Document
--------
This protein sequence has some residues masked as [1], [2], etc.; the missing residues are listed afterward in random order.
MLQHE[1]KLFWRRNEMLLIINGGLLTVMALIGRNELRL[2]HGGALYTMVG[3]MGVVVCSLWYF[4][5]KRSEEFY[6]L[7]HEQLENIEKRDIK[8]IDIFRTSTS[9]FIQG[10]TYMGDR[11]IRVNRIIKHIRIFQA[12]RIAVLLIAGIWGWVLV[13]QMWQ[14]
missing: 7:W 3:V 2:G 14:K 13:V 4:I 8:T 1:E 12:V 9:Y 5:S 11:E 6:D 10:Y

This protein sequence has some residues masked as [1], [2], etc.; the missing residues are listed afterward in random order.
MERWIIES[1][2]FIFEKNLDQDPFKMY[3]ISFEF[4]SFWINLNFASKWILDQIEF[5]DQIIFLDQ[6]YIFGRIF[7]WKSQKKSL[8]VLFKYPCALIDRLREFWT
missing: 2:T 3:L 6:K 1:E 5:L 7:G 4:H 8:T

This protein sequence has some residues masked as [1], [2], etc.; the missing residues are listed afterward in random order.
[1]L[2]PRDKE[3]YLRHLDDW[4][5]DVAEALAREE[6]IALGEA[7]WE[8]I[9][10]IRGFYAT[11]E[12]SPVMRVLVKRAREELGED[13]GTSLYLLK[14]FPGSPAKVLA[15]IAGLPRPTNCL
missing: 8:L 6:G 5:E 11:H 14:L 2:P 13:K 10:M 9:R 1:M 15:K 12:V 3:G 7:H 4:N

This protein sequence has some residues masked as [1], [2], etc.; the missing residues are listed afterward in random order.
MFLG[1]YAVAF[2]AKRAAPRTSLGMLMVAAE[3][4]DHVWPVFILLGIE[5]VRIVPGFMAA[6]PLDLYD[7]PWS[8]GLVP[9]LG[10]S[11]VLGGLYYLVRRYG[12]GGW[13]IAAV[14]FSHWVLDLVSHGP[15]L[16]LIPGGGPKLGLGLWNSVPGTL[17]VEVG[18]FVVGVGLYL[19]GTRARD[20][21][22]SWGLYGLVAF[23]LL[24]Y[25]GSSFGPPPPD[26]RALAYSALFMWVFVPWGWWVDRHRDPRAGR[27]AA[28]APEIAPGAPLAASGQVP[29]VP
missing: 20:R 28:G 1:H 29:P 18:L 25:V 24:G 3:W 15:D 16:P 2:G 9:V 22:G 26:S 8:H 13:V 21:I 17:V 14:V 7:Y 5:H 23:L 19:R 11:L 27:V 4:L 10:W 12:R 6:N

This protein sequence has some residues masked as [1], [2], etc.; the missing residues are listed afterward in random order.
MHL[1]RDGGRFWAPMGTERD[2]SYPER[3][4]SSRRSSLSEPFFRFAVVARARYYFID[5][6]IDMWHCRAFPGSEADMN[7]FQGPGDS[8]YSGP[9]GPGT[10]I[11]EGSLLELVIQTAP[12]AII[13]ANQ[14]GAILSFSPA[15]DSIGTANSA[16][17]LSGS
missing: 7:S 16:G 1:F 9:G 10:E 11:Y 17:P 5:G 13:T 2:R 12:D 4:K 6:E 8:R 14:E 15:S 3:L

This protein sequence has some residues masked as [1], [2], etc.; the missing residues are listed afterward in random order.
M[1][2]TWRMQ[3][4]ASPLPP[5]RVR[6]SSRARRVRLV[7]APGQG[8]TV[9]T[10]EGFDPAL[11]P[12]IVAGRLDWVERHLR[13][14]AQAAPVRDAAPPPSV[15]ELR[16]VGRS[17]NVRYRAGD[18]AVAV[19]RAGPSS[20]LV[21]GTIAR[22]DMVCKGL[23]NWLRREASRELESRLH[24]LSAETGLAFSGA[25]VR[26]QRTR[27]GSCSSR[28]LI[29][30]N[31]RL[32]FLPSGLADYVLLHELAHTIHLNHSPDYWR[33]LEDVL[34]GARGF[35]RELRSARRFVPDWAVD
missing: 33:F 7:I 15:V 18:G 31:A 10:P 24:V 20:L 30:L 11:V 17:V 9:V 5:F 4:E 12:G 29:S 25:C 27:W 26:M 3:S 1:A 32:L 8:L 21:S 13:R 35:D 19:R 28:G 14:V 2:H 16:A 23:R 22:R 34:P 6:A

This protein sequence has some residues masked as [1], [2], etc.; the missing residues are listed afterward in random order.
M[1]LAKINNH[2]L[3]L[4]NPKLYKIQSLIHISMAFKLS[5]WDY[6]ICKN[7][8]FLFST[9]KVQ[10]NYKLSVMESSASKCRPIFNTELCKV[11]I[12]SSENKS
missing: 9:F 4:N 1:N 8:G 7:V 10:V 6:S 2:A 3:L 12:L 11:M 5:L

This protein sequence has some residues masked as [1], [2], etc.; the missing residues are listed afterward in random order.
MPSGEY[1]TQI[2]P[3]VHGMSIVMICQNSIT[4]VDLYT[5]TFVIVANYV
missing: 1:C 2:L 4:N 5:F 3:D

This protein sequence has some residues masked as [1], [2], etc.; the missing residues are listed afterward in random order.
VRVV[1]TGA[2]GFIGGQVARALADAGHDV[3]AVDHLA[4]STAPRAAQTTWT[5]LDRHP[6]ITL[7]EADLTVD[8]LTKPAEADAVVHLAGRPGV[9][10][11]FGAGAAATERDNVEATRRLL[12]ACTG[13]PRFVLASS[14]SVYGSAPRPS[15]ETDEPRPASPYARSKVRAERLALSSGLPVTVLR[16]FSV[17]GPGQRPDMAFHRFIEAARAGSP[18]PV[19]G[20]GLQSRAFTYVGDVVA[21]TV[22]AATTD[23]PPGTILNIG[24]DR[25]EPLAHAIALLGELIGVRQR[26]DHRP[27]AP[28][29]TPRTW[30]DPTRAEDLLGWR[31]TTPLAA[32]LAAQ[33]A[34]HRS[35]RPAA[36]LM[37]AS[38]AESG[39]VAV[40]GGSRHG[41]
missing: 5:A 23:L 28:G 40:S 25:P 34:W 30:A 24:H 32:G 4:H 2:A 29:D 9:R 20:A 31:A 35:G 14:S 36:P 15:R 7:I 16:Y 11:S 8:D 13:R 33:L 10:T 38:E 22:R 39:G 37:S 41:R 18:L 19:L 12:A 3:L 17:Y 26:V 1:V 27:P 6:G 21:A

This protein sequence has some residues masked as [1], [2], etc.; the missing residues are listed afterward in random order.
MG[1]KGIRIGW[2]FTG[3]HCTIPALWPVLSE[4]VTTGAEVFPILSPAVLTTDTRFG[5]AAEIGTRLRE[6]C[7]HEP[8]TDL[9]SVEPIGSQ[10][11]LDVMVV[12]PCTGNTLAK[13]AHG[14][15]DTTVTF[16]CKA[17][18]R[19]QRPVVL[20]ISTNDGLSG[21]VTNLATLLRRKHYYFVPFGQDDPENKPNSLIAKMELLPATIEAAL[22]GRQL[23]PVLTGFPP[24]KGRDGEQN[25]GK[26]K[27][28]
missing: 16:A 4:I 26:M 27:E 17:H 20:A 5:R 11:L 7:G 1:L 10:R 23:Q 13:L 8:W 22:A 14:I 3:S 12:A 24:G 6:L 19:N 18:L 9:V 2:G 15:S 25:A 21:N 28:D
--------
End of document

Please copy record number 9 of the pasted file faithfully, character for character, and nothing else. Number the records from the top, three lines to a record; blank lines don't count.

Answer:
This protein sequence has some residues masked as [1], [2], etc.; the missing residues are listed afterward in random order.
VRVV[1]TGA[2]GFIGGQVARALADAGHDV[3]AVDHLA[4]STAPRAAQTTWT[5]LDRHP[6]ITL[7]EADLTVD[8]LTKPAEADAVVHLAGRPGV[9][10][11]FGAGAAATERDNVEATRRLL[12]ACTG[13]PRFVLASS[14]SVYGSAPRPS[15]ETDEPRPASPYARSKVRAERLALSSGLPVTVLR[16]FSV[17]GPGQRPDMAFHRFIEAARAGSP[18]PV[19]G[20]GLQSRAFTYVGDVVA[21]TV[22]AATTD[23]PPGTILNIG[24]DR[25]EPLAHAIALLGELIGVRQR[26]DHRP[27]AP[28][29]TPRTW[30]DPTRAEDLLGWR[31]TTPLAA[32]LAAQ[33]A[34]HRS[35]RPAA[36]LM[37]AS[38]AESG[39]VAV[40]GGSRHG[41]
missing: 5:A 23:L 28:G 40:S 25:P 34:W 30:A 24:H 32:G 4:H 2:A 29:D 9:R 20:A 31:A 35:G 14:S 36:P 15:R 7:I 16:Y 11:S 8:D 13:R 33:L 10:T 38:E 22:R 39:G 37:S 41:R 18:L 19:L 12:A 3:L 17:Y 26:V 1:V 27:P 6:G 21:A